Ahhh, the chase. We had quickly and wisely opted to leave. To stay would have been a request for a beating. AS we trundled off towards the large iron gate which guarded the entrance to the mount, the gallumping of thuggish hooves was heard. One last infliction of misery to sate their bloodthirsty lust for violence. We ran. I was never the fittest person in the world but could move if the mood took me. The mood was up that day but the pins weren’t. Smack! Two jabs to beak later and I was allowed to depart, my tail firmly between my legs, my mind suffering a dizzying incomprehension of the previous 10 minutes.
We never went back.
To me, that day encapsulated was it means to be afraid. If asked to recall a time when I experienced fear of the intensely physical kind, that sunny afternoon in Dundalk, in 1991, will always be my choice. There’s something inherently frightening about having an ideal situation or scenario ripped away from you without warning. It’s the feeling of helplessness, the damning inevitability of what was about to happen and the sickening sense that you could do nothing about it whether you wanted to or not.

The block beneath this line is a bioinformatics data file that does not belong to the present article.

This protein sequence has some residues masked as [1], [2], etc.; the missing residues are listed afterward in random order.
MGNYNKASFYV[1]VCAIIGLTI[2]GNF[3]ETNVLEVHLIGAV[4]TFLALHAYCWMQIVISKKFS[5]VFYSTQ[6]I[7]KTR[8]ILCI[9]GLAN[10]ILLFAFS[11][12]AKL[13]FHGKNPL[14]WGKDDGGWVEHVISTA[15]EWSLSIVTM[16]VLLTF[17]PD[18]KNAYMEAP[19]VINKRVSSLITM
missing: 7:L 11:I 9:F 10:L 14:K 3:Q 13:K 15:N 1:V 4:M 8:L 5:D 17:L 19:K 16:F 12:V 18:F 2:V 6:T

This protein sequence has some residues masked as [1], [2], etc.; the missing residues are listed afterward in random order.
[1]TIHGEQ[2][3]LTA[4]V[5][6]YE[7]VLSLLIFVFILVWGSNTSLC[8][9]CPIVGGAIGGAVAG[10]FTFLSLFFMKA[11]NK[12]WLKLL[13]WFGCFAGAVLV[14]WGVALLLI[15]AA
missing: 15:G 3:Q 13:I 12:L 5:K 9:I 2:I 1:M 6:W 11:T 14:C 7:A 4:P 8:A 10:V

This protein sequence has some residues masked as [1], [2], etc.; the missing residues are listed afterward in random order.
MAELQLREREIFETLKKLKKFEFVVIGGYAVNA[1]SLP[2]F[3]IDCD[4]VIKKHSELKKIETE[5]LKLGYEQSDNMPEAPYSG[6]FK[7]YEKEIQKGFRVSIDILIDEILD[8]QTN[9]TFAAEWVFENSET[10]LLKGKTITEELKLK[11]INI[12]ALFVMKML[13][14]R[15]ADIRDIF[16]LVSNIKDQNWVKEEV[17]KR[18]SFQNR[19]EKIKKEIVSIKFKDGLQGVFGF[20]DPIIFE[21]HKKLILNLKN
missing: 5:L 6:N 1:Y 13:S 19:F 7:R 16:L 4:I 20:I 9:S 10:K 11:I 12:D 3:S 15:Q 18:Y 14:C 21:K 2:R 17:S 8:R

Note: I had intended to write about a more light-hearted interpretation of fear. This story was supposed to be the introduction but the stream of consciousness took over. If I were to continue with this post both ideas would clash and be lost in a wordy stew. I do believe, however, that there is space for both humour and seriousness in the blog. I hope you will agree.

February 15, 2010 - Posted by | I Am What I Am, Times Past | ,

1 Comment »

  1. “Having a gun pointed at you would be high on that list of frightening experiences. I can only imagine what that might feel like and like most individuals would have no desire to discover what it would be like.”

    Aye, had that at a nightclub once – wasn’t fun, to be sure. Although alkiehol dampened the fear factor somewhat. The fellow outside who was stamped on and stabbed to death probably had a worse evening, mind. Violence at the hands of monkeys is a sad reality in this sordid world we inhabit. Stick to areas known to be safe and you should be alright, as a general rule.

    Comment by Bonz | February 16, 2010 | Reply